Friday, June 18, 2010

Waxing Crescent Moon in Virgo - Freya's Day

"I'm one with the Goddess
and open to Her Wisdom."

7th Day of the 7th Lunar Cycle
Ruled by Kore
Lunar Tree Cycle ~ Duir/Oak
7th Day of the Celtic Tree Month ~ Duir/Oak
Moon Phase: waxing Crescent
Moon sets: 12:35AM EDST
Moon rises: 12:57PM EDST
Moon in the Mutable Earth Sign
of Virgo
Blodeuwedd's Cycle of the Moon
Lunar Meditation: The skills that
you posses.
Sun in Gemini
Sunrise: 5:49AM EDST
Sunset: 8:52PM EDST
Solar Question for the Day "What do
you need to learn or master at this time?"
Beltaine (Calan Mai) Quarter of the Year
June 18th, 2010

Moon in Virgo - Yesterday the moon moved into the Mutable Earth Sign of Virgo - a transit having issues of practicality, organization, and attending to loose ends. The keyword for this moon transit is "I analyze."  During this transit there can be a tendency to excessive criticism both of oneself and others. Emotionally it is an inward time when we can reflect on personal relationships.
   There are Major magickal energies for spells and rites concerning Romance. After all it is Freya's Day!


Sticks with Bamboo Rods

  This is the form that most Americans think of when you mention incense. These days, even grocery stores and pharmacies carry nationally known incense brands. Many people like this form of incense but the author of "Incense: Crafting & Use of Magickal Scents" most definitely does not.  Carl Neal, the author of the book, considers it one of the worst forms.  As I look at most of the incense sticks I have I can see they are that form.  OK, I have gotten used to using them because they are easy to stick into something and burn, they are readily available most everywhere and they come in a huge variety of scents.  But I am opening my mind up to what Carl Neal is pointing out here about these common incense sticks.  Sigh, why is the easy way so often found to be not the best way.  So here is what he says.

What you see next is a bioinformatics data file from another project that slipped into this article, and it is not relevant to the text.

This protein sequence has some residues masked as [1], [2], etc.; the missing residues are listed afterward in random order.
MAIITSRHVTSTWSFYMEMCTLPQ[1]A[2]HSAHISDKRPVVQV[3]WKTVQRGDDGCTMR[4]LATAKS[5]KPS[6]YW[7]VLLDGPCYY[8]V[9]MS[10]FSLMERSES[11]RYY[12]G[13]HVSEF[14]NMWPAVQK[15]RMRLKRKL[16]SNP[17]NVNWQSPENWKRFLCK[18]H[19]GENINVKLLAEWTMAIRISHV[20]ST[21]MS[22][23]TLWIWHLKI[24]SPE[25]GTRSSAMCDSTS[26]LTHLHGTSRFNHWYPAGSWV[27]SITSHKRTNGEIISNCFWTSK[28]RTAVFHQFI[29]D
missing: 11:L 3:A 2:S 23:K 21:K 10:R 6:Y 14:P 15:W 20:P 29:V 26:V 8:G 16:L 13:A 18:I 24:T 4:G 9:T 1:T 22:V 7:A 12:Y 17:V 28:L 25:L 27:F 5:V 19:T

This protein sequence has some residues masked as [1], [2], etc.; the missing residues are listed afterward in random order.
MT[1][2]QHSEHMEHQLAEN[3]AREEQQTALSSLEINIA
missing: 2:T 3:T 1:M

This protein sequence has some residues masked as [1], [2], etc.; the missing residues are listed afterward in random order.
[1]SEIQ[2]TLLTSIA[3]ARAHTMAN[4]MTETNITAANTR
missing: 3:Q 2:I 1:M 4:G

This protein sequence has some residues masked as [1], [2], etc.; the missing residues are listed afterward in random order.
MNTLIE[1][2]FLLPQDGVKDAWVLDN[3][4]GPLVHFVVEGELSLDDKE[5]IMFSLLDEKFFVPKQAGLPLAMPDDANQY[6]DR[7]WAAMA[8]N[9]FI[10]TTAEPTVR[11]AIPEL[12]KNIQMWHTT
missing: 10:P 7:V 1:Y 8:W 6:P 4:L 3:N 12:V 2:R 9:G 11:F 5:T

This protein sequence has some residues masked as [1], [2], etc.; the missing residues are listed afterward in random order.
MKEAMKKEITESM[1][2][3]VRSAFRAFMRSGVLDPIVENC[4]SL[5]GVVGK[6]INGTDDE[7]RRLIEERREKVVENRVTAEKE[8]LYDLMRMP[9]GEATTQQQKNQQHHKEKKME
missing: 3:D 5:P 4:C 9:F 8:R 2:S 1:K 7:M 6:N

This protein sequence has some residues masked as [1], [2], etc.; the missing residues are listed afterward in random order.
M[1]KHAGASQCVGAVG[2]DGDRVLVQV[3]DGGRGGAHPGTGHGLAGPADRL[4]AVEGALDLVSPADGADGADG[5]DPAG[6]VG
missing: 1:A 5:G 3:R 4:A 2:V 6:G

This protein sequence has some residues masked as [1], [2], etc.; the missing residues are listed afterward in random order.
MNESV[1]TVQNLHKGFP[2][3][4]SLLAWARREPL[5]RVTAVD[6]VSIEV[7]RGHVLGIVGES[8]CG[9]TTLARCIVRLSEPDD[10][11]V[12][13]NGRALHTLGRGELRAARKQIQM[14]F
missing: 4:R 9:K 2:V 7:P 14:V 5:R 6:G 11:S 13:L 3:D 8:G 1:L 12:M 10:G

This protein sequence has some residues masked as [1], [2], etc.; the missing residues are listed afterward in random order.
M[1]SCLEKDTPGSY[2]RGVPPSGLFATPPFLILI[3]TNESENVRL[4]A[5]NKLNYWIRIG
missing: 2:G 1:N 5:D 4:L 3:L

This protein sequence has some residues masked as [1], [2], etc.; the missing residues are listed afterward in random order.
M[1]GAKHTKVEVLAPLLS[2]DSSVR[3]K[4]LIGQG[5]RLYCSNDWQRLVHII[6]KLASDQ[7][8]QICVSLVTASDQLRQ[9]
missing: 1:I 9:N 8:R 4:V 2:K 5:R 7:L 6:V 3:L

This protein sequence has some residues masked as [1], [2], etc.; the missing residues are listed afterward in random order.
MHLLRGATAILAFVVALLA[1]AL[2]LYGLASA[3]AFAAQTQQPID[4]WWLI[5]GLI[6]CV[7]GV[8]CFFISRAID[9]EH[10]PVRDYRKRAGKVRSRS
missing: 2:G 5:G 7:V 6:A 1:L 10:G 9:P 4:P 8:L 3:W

Have you even wondered why the incense that has that stick up the middle?  Does it help the incense burn? No, in fact it frequently stops the stick from burning. In fact, there are two types of incense that use bamboo sticks. The first are rolled incense. This is rare, but not unheard of. Some natural incense is quite weak and won't stand on its own even when dry. It is wound around the stick for support. Some people also roll incense and then insert a bamboo stick into the stick (at least one major producer does this).
   Much more commonly, the stick in question began life as a 'blank' incense stick and oil was then added to it. The vast majority of commercial incense is made in this fashion. This type of incense is easy to make. Unscented 'blanks', which are what you get if you buy 'punks' at a fireworks stand, are soaked in synthetic fragrance oils (and remember synthetic oils usually have extenders of DPG - dipropylene glycol methyl ether). Most of the sticks (even cones) on the market are made this way. Certainly not all, but the great majority (including most popular brands). Carl Neal encourages us to do ourselves a favor and avoid burning this type of incense.  Even if you don't decide to make your own incense from natural ingredients, at least reading about what is in your commercially brought will give you an understanding about what you buying.
    Regardless of which reason incense has a stick, the stick itself offers a drawback. Sticks of bamboo like that don't want to burn. Light the end of a bamboo skewer and blow out the flame. It glows for a moment and goes out. Therefore your incense has to burn well enough to not only burn itself but that bamboo rod as well. If you're making natural incense that needs the support, use the sticks. Otherwise, do yourself a favor and forget the bamboo rod.
     If the sticks are so bad, why are they created in the first place?  The primary reason is physical strength. That bamboo rod makes the incense much more durable during shipping. The finer forms of incense are more prone to breakage than incense with bamboo rods. Keep in mind that most incense sold in North America is made in India. Even the bulk of incense made in North American is produced using Indian or Chinese incense blanks.
[From: "Incense:Crafting & Use of Magickal Scents" by Carl F. Neal]

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